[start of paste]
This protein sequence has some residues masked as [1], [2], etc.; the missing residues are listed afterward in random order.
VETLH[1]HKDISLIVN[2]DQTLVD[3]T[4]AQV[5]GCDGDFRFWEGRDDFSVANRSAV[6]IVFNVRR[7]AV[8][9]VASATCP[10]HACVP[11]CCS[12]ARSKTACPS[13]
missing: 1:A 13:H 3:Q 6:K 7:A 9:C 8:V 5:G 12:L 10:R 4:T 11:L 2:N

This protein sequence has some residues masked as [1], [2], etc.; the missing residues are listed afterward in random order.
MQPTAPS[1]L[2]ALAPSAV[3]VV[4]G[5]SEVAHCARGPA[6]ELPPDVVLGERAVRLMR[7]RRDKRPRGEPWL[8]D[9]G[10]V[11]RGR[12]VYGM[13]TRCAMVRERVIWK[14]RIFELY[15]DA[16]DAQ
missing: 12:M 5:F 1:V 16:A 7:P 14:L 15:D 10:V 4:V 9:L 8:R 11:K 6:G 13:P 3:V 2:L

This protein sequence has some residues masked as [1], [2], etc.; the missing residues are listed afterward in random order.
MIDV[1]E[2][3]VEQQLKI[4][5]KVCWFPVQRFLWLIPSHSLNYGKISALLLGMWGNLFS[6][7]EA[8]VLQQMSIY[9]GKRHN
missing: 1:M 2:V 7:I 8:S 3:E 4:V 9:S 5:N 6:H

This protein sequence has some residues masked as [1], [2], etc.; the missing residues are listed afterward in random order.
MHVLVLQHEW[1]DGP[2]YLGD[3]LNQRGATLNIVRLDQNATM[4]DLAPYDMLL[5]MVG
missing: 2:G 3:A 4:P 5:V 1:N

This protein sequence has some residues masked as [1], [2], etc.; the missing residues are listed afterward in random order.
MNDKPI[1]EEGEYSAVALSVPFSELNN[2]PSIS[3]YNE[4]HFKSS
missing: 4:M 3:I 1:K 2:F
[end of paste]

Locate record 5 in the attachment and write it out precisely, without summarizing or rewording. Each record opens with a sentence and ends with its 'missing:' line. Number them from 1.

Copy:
This protein sequence has some residues masked as [1], [2], etc.; the missing residues are listed afterward in random order.
MNDKPI[1]EEGEYSAVALSVPFSELNN[2]PSIS[3]YNE[4]HFKSS
missing: 4:M 3:I 1:K 2:F